“My son says he hates school. What should I do?”
“My daughter is failing in math. How do I get an after-school tutor for her?”
“A boy in my son’s class is bullying him, but no one seems to be helping him.”
“I’m thinking of moving my child to another school, but don’t know if I can or how to do it.”
Problems do come up for children at school. In most cases, it’s best to do something sooner rather than later, before the problem gets worse.
So if something isn’t working for your child at school, remember that it’s OK to speak up, ask questions, and find out what you need to know to change the situation. It might not be easy! You may not always get an answer with the first, second, or even third person you ask. But if you start building a network of people and places now, you can rely on them when you need to find information that will help you solve a problem
Here are some of the people and places you can turn to in order to support your child’s success:
Your child’s teacher
If you have questions about your child’s progress in school, start by asking his or her teacher. A good teacher expects you to ask questions — it shows you’re paying attention. Your child’s teacher may not have all the answers, but he or she may be able to point you to someone who does.
Your school’s staff
Sometimes, though, the teacher can’t help you solve a problem. Remember that the school staff is also there to help parents. Make an appointment to talk with the principal or vice principal — or stop by the front office and see if the secretary can answer your question. It’s likely that lots of other people have asked the same question, and someone has the answer for you.
Your school district
Your school district oversees several schools in your area. If the teachers and administrators at your child’s school can’t help you with a problem, you can ask the district. School districts are usually run by a school board and a superintendent — if you search for your school’s district online, you’ll find its website and contact information. (Or ask someone at your child’s school for that information.) Even if you don’t need help right now, you can learn a lot about what’s going on in your community’s schools — and meet other involved parents — by attending one of the district’s regular meetings, which are open to the public.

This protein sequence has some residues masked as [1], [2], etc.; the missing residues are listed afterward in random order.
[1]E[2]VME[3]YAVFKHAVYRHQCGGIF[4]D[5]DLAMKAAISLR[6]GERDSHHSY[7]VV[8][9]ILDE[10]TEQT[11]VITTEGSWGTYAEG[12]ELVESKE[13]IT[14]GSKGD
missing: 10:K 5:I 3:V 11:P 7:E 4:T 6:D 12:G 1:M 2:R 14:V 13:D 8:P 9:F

Parent-Teacher Associations (PTAs) and Parent-Teacher Organizations (PTOs)
PTAs and PTOs are groups that support schools by getting parents involved. The PTA’s mission statement says, “We invite the stranger and welcome the newcomer.” So don’t be shy about visiting. You can look for your PTA here: http://www.pta.org/jp_find_your_pta.html. You’ll meet other parents who can be helpful in answering all sorts of questions about your child’s school and education.
Your friends, family, and coworkers
You may be surprised to find out what the people around you — in your own extended family, workplace, or place of worship — already know. They may have faced similar situations with their own kids. The only way you’ll find out is if you ask them.